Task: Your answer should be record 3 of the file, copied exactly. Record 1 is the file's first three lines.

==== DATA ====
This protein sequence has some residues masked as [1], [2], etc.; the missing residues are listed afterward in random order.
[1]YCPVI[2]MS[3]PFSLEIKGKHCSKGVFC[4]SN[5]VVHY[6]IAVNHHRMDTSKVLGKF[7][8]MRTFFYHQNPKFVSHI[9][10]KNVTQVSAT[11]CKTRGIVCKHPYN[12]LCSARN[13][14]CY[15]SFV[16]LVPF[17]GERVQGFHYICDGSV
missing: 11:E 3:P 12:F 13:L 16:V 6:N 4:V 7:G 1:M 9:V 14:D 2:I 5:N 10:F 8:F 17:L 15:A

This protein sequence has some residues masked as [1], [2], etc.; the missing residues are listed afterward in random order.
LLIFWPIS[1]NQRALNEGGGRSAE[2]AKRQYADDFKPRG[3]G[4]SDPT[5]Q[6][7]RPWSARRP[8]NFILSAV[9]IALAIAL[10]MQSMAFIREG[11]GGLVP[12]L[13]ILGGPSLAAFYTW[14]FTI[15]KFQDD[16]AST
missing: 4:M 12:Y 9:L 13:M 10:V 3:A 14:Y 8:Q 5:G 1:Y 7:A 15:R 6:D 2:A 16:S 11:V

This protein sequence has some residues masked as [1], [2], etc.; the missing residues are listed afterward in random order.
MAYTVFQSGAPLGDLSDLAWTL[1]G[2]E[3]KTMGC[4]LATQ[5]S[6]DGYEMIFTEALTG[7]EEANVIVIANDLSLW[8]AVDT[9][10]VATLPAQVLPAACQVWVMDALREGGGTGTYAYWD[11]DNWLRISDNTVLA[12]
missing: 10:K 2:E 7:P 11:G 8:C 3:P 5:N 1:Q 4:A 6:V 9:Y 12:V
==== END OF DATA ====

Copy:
This protein sequence has some residues masked as [1], [2], etc.; the missing residues are listed afterward in random order.
MAYTVFQSGAPLGDLSDLAWTL[1]G[2]E[3]KTMGC[4]LATQ[5]S[6]DGYEMIFTEALTG[7]EEANVIVIANDLSLW[8]AVDT[9][10]VATLPAQVLPAACQVWVMDALREGGGTGTYAYWD[11]DNWLRISDNTVLA[12]
missing: 10:K 2:E 7:P 11:G 8:C 3:P 5:N 1:Q 4:A 6:V 9:Y 12:V